Electricity allows people to read after dark, lets fridges keep food fresh and ensures vaccines are kept cold and safe to use. Access to affordable, reliable electricity is fundamental to living a healthy life, but it’s also the largest source of climate-warming emissions. That’s why it’s important that researchers and decision-makers know, among other things, where power plants are and how much power they generate.
Despite the importance of this information, there hasn’t been an open-access database of the world’s power plants until recently. The Global Power Plant Database, developed by World Resources Institute (WRI) and partners, fills this gap by collecting data on thousands of power plants around the world. Released in April 2018, it is the most comprehensive, freely available database of the world’s power plants. We recently updated the database and now show 29,910 power plants in the map below. The database contains all fuel types, from conventional coal and gas to renewables such as wind and solar, which you can see in the colors below. You can also click on different power plants to see their capacity and estimated power generation in 2017; for some plants, more information is available, such as commissioning year and ownership.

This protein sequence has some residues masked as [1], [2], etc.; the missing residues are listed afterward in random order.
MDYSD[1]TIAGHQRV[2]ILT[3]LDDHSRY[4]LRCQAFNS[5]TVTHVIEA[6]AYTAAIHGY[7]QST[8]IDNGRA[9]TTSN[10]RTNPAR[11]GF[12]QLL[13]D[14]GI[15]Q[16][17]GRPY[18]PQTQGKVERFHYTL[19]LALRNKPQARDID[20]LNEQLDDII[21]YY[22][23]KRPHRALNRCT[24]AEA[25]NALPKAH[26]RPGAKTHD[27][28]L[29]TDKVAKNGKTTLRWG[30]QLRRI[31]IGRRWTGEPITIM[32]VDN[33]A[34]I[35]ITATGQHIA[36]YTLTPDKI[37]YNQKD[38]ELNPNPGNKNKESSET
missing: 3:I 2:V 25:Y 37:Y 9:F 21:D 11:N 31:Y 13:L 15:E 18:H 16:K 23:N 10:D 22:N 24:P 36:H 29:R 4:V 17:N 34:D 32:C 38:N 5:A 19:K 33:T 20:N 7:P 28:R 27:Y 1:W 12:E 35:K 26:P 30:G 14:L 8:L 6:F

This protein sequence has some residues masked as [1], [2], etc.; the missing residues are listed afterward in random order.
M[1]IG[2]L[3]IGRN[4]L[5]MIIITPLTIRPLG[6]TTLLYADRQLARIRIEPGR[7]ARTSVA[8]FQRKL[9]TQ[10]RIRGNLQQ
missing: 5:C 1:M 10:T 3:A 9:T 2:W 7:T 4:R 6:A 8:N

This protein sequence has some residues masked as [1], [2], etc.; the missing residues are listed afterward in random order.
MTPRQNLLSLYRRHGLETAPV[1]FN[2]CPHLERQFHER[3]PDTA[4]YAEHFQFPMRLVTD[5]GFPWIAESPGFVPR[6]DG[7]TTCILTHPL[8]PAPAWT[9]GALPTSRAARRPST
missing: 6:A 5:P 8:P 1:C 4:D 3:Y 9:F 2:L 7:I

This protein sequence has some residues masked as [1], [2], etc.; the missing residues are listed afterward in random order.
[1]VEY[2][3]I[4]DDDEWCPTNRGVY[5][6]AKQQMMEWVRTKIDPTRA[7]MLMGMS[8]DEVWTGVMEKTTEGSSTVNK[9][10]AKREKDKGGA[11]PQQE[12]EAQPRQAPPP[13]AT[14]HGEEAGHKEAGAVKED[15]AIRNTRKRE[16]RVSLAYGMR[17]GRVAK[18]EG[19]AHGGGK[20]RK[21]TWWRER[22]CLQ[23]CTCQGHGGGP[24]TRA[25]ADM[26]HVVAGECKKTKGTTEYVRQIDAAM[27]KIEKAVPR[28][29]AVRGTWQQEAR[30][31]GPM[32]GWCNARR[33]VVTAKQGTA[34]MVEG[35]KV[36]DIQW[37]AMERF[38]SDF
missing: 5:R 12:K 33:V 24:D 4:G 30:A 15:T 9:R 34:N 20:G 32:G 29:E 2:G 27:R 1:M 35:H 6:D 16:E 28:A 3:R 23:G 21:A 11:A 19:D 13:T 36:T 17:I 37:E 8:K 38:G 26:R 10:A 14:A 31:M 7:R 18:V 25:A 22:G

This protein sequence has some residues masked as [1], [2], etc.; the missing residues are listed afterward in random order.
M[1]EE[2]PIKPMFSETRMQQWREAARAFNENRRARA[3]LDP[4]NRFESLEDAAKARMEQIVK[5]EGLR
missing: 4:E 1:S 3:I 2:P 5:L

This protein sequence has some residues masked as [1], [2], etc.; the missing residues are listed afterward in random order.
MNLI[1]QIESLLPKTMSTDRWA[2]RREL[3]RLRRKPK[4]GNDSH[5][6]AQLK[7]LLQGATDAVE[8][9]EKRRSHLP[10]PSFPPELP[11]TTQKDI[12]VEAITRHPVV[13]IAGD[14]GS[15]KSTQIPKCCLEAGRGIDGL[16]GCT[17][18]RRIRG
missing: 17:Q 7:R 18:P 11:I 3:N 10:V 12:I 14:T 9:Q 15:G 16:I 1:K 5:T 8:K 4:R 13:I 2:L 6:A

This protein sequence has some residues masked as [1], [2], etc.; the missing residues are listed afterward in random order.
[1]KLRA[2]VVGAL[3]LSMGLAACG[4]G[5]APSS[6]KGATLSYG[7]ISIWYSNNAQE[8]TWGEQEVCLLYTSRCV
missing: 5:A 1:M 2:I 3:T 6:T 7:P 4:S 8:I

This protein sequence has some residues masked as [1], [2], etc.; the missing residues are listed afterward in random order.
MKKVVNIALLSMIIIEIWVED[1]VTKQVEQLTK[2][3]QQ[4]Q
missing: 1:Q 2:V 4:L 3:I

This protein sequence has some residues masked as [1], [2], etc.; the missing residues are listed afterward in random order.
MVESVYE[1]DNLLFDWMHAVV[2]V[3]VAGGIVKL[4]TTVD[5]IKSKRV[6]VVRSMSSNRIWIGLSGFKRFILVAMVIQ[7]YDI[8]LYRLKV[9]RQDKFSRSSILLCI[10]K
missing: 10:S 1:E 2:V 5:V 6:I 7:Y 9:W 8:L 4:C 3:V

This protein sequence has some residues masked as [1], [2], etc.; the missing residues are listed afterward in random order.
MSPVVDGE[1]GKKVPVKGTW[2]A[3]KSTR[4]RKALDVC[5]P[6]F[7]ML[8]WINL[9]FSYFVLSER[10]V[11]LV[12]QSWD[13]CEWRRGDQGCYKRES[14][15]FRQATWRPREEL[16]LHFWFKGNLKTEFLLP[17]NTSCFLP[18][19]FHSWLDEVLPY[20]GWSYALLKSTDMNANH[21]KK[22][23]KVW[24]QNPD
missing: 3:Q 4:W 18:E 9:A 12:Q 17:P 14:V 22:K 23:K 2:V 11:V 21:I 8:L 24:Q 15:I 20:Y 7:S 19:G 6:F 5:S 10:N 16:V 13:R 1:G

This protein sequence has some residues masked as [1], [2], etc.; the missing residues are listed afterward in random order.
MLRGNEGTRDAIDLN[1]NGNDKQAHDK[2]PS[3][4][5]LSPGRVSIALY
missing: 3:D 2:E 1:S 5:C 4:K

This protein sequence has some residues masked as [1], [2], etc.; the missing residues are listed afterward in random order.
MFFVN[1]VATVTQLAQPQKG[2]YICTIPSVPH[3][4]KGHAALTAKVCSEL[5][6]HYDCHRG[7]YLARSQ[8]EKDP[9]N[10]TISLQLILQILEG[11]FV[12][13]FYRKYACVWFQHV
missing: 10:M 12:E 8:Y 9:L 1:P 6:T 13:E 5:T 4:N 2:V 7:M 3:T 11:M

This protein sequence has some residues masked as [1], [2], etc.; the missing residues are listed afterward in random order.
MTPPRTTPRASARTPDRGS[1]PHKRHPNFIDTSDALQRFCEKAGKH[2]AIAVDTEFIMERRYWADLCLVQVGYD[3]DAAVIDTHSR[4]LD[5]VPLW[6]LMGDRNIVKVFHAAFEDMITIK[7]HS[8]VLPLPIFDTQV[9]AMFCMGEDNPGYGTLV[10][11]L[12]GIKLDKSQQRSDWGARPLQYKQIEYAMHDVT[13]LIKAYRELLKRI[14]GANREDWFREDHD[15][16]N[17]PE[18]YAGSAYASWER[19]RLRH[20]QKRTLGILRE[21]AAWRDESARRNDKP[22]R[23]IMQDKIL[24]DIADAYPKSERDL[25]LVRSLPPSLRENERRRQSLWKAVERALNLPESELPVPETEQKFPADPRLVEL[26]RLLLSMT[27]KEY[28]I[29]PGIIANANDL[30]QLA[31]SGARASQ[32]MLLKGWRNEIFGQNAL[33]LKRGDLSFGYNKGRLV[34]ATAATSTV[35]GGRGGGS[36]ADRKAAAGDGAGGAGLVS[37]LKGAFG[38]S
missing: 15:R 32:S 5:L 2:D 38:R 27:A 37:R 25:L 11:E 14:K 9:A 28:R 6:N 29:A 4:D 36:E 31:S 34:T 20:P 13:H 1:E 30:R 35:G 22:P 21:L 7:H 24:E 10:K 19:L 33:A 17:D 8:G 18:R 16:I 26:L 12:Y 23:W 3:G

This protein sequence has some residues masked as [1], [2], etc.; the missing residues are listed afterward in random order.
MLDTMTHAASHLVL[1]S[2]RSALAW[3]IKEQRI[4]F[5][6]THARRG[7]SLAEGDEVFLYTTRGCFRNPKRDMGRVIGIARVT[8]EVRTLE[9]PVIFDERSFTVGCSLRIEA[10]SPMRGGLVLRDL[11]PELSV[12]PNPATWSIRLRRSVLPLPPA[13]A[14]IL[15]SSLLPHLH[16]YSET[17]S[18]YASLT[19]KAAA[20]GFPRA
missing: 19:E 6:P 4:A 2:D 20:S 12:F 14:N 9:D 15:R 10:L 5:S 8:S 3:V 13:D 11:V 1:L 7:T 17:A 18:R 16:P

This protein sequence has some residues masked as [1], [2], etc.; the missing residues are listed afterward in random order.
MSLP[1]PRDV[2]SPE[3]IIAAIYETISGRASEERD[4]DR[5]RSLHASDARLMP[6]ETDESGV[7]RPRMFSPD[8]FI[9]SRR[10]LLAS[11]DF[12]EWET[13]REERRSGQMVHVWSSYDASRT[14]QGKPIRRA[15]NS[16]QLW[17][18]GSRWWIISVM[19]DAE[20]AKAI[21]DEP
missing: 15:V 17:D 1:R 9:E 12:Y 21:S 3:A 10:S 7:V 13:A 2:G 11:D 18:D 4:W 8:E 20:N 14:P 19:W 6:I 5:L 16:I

The power plant database was developed by leveraging information from over 600 sources, including official government data from several countries around the world.
We estimate that the database covers about 85% of the world’s total installed power capacity. Coverage differs by fuel type, and there’s more information available on the operating capacities of nuclear, coal, hydropower and geothermal plants than those of solar, wind and biomass plants.